Friday, March 12

1895-6 Keating Wheel Company Bicycle


This is a rare opportunity for you to see a very desirable example of a distinctive machine from the "high art" period of American bicycle manufacturing. Constructed in 1896 +/- a year, this Keating bicycle was constructed by the "Keating Wheel Co, Middletown Conn, USA". During a period on cycle manufacturing that necessarily because of a natural convergence of technology saw a homogenization in design and features among the various manufacturers, some sought out ways in which to distinguish themselves from the crowd. Keating accomplished this quite effectively in two significant ways. The proprietary frame, components and wheels on a Keating were beyond compare. The Keating frame is distinctive in that the designers incorporated a forward raking seat tube which not only created a stylish symmetry in the frame which was aesthetically pleasing but also a very easily identified feature that made a Keating unique. In his book "Collecting and Restoring Antique Bicycles" an early bible of the hobby, G.Donald Adams observed that this made a Keating easy to identify. This was surprisingly important and is a practice of design engineering to this day. One look at the frame makes it obvious that the engineers wanted to create the geometric symmetry with the lines of the raking seat tube so closely following the lines of the head tube and the rake of the front fork. Keating claimed a strength advantage, but what is certain is that the design is distinctive. Finally, the are constructed of tubing with a "D" profile. The engineers were thinking too about how to improve wheel building. The most common source of failure in a bicycle wheel is spoke breakage and that most often at the bend near the spoke head where it passes through the hub flange. The Keating engineers solved this by scrapping the idea of using flanged hubs and in doing so created the most bomb-proof wheels ever seen on bikes of this vintage. Instead of flanges they created a hub using studs which allow the use of straight spokes in a familiar tangential lacing pattern thereby eliminating the source of almost all wheel failure. These hubs incorporate some of the most complex machining imaginable. The second consideration Keating made in the improvement of their wheels involved the elimination of a secondary failure source which was the points at which the spokes cross. They knew that as a wheel rotates and the loads on spokes in tension and in compression change, the spokes rub and this creates not only weak points but corrosion points creating further weakness. their solution? Tying and soldering which involves wrapping each crossing with a couple strands of delicate wire and soldering. This practice not only eliminates a source of weakness but also adds an incredible amount of strength and rigidity to a set of wheels which was very important particularly in construction of wheels with wood rims which necessitated using lower spoke tension than we are accustomed to today. Tied and soldered wheels can still be found today in very demanding use and on the track. lastly rather that choosing to equip this bike with the much cheaper one piece wooden rims, Keating opted for the much superior laminated construction. Additional features include reversible adjustable handlebars allowing the same set of bars to be used in a racing or scorcher configuration as they were when I acquired this bike many years ago or in an upright touring position. The stem uses an internal expander for height adjustment and a clamp for angle adjustment. Bars include cork grips. The saddle is a padded leather hammock design that has an adjustment for tension of the leather. High quality block chain. Mounting step on rear hub. Overall, the designers and builders of the Keating bicycle hit a home run in being able to deliver such a beautiful, machine that is equally well -engineered and did so while keeping this all steel machine at a featherweight 20 pounds.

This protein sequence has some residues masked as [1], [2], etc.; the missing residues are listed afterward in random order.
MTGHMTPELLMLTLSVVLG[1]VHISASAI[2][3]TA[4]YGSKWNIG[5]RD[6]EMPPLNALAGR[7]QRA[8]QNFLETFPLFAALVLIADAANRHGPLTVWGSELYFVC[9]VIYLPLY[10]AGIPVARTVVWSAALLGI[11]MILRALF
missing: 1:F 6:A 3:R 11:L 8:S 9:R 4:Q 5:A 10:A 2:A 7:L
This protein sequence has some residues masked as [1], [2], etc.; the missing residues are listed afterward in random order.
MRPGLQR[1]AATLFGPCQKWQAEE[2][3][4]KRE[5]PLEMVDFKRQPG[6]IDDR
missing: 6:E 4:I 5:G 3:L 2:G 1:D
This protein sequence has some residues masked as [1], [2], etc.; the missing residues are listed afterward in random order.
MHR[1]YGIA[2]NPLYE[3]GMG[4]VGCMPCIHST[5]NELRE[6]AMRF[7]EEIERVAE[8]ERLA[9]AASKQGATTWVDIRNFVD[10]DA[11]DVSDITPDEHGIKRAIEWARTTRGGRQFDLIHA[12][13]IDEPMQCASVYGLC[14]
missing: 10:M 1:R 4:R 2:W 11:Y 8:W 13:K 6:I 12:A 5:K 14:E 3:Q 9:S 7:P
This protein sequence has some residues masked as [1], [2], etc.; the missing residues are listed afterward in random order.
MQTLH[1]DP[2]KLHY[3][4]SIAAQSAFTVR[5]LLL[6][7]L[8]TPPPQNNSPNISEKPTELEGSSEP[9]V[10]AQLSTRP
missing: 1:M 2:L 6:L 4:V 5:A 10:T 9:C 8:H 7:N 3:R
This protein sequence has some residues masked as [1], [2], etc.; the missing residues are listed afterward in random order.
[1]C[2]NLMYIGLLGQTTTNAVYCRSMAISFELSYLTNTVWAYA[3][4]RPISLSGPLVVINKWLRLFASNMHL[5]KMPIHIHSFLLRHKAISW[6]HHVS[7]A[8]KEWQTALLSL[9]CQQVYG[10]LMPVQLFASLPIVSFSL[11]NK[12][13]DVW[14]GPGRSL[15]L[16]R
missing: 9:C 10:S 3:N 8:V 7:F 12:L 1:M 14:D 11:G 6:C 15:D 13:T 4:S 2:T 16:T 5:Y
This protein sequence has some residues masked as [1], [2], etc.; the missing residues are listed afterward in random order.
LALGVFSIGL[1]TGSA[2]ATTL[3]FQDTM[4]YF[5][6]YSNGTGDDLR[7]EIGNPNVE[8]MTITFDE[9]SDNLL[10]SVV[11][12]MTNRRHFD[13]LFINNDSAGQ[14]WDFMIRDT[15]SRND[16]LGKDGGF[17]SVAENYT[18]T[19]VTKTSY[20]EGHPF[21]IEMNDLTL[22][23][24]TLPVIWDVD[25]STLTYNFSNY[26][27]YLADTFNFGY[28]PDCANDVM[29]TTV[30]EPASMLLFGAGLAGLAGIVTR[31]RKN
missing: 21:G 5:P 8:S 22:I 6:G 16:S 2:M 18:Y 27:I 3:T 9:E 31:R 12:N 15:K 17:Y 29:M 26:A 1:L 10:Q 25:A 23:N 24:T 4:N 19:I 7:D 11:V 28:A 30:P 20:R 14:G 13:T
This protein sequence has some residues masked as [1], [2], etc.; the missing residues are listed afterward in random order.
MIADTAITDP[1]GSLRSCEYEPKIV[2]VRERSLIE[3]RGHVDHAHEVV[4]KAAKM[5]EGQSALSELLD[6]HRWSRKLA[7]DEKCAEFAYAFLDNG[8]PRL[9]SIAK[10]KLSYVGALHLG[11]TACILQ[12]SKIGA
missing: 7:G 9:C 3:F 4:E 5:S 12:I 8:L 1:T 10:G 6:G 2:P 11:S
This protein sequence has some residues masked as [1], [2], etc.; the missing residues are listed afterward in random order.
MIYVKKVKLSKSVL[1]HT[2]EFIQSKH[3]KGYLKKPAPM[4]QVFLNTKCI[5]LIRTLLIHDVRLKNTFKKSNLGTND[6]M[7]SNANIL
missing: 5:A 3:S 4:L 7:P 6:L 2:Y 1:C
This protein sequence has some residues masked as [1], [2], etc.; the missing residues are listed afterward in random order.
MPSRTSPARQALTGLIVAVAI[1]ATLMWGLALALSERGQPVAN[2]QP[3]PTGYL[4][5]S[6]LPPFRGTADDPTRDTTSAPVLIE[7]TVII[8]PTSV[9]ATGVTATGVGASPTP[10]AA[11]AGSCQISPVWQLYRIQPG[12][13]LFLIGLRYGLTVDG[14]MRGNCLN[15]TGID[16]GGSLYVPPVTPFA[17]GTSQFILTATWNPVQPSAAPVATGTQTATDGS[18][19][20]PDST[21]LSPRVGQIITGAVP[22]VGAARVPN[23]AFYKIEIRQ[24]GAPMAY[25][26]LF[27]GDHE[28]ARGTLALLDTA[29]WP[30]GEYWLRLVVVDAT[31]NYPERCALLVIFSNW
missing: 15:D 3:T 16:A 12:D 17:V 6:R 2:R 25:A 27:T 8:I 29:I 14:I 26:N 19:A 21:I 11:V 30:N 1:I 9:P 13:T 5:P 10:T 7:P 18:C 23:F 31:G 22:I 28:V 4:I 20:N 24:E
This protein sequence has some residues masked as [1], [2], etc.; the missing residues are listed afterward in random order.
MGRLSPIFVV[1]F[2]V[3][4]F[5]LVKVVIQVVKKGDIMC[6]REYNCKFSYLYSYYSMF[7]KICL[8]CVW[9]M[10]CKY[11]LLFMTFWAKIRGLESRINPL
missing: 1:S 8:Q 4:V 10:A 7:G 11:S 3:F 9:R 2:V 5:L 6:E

4 comments:

rob said...

Nice piece on Robert M. Keating -- his wheels were truely state-of-the-art. He was driven to innovate and perfect; alas, but not to run a business. From the Keating Manufacturing Company in Westfield, MA, to the Keating Wheel Company in Holyoke, MA to Keating Wheel and Automobile Company in Middletown, CT, his flashes of genius would take form and then too quickly burn out as industrial business practices eluded him -- or just didn't interest him. He was the quintessential modern American inventor. We believe that RMK develop the first working motorcycle in America -- the quest to prove it is on. RMK succssfully sued Harley for patent infringement and a case against Hendee (Indian) was made as well.

In 1886, RMK invented the rubberized home plate now used in baseball and, just before his death in 1922, he invented the flush valve for toilets. They don't make men like RMK anymore. Thanks for sharing the info on the Keating wheel.

Rob Keating

Prufrock said...

My---a real living family member of the Keatings. I am honored !

Anonymous said...

Hi Rob Keating :)

I remember a Greenhouse in Springfield with maybe 30 plus kwc bikes.. just gotta remember which of my fathers cousins owned the greenhouse...

~Ken Keating

Rob Keating said...

Prufrock -- Is there any way you can connect me with the Ken Keating of 12-26-11? I would really like to follow up with him. Thanks

Rob Keating